When you think of a job advert, it’s usually skills based. Only a small section of the usual job advert is given to describing a candidate’s attitude or approach to work. Yet this is usually the most important part of hiring!
The typical job interview process fixates on ensuring that new hires are technically competent. Only 11% of respondents in the study cited technical competence (or a lack thereof) as the reason for an employee leaving.
It seems as though every month there’s a new approach to recruiting. The beer test, video interviews, assignments… candidates never know what to expect. These various approaches are often driven by recruiting managers to find the people they need – but leave everyone else in the process confused and unsure in which direction to go… […]
As a recruitment and retention coach, clients often come to me having experienced a recruitment failure. In fact, 85% of HR decision makers admit that their organisations have made recruitment mistakes.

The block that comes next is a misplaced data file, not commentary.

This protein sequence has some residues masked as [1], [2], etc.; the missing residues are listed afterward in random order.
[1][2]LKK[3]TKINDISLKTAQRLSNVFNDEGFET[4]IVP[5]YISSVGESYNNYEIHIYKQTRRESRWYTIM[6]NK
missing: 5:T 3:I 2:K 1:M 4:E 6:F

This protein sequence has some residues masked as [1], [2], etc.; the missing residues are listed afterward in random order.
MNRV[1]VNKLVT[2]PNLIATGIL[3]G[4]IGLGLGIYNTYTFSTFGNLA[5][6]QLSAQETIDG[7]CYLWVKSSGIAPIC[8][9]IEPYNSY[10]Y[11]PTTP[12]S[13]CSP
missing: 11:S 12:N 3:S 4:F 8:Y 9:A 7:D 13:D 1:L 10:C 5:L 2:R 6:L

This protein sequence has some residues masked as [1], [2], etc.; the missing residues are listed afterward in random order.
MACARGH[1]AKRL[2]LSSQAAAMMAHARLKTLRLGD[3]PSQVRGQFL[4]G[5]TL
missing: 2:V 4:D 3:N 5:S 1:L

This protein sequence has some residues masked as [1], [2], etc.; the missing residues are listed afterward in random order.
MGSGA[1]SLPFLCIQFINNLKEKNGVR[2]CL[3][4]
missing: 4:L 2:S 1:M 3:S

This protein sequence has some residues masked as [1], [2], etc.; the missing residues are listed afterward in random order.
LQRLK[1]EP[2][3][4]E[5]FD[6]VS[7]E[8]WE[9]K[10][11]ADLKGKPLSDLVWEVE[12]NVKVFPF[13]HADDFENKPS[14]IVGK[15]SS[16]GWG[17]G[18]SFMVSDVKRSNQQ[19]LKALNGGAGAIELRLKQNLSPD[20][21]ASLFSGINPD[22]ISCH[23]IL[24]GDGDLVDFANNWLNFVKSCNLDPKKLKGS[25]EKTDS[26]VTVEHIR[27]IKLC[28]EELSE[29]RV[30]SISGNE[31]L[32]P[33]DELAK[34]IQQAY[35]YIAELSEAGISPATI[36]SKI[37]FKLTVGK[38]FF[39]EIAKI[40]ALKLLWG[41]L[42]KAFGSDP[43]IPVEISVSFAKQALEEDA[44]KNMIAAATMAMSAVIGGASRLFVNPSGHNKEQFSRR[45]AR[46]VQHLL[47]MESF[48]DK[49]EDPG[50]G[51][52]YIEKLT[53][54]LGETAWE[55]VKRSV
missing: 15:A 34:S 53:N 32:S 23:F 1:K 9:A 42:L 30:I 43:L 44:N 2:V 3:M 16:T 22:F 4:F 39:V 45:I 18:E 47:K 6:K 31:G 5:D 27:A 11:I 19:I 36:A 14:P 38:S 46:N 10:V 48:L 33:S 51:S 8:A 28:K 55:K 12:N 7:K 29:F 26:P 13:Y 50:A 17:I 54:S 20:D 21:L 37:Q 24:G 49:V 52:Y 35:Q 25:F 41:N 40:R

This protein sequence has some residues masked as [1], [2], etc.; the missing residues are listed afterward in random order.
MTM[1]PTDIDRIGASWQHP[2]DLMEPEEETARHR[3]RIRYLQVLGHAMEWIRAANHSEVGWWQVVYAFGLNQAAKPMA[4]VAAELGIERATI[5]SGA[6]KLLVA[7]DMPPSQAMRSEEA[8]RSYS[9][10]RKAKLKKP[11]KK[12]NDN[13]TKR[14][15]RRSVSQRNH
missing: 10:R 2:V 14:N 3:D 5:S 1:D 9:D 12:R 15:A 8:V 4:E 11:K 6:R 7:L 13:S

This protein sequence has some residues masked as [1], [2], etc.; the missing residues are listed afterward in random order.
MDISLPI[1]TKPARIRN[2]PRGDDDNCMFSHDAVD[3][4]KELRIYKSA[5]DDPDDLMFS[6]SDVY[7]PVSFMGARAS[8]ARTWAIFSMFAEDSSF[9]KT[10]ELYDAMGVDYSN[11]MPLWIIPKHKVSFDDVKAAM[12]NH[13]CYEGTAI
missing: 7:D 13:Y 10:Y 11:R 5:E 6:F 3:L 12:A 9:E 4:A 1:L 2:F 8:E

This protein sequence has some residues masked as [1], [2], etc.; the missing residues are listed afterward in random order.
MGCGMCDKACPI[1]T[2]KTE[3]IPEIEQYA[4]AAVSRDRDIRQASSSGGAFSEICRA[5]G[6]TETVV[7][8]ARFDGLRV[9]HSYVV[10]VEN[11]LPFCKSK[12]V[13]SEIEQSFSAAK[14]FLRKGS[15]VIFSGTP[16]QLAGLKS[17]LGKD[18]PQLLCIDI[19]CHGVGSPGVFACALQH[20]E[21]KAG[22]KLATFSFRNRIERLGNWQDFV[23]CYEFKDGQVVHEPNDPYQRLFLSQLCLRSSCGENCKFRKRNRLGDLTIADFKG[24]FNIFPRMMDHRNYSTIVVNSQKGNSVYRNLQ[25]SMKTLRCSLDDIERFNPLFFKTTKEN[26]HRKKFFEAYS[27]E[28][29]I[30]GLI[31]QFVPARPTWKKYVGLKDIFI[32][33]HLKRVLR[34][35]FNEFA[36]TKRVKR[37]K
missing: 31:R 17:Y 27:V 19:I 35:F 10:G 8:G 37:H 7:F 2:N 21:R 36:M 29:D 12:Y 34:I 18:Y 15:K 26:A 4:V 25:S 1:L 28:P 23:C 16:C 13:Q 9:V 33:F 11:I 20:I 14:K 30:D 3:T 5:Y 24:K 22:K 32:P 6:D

The recruitment process is often a long and difficult journey. For a tech start-up the challenges are greater than for most when competing for high quality candidates. Here's how a CEO overcame them ...
Words have power. They have the power to make or break someone’s career or send your business down the pan. When writing a job advert, it’s important to consider the long term.
There are plenty of models and research available around how to identify who will fit into your workplace culture when recruiting. But when it comes to the crunch time, do these really apply?
If you ask 10 people what motivates them at work, it’s unlikely that all of their answers will be the same. We’re all wired differently and all respond in different ways to various motivational techniques. More importantly, we all need different things from our jobs to remain motivated – some of us might be thrilled by […]
Who do you think is more likely to be successful in business: an introvert, or an extravert? Firstly, let’s take a quick look at the characteristics that these two are likely to have using the Myers Briggs / Carl Jung interpretation of these traits.
Employers now understand that a candidate’s skills and competencies are less desirable qualities to rely on in the workplace when compared to motivations and attitude. The problem hiring managers now face, is just how do you judge someone’s attitude and motivation?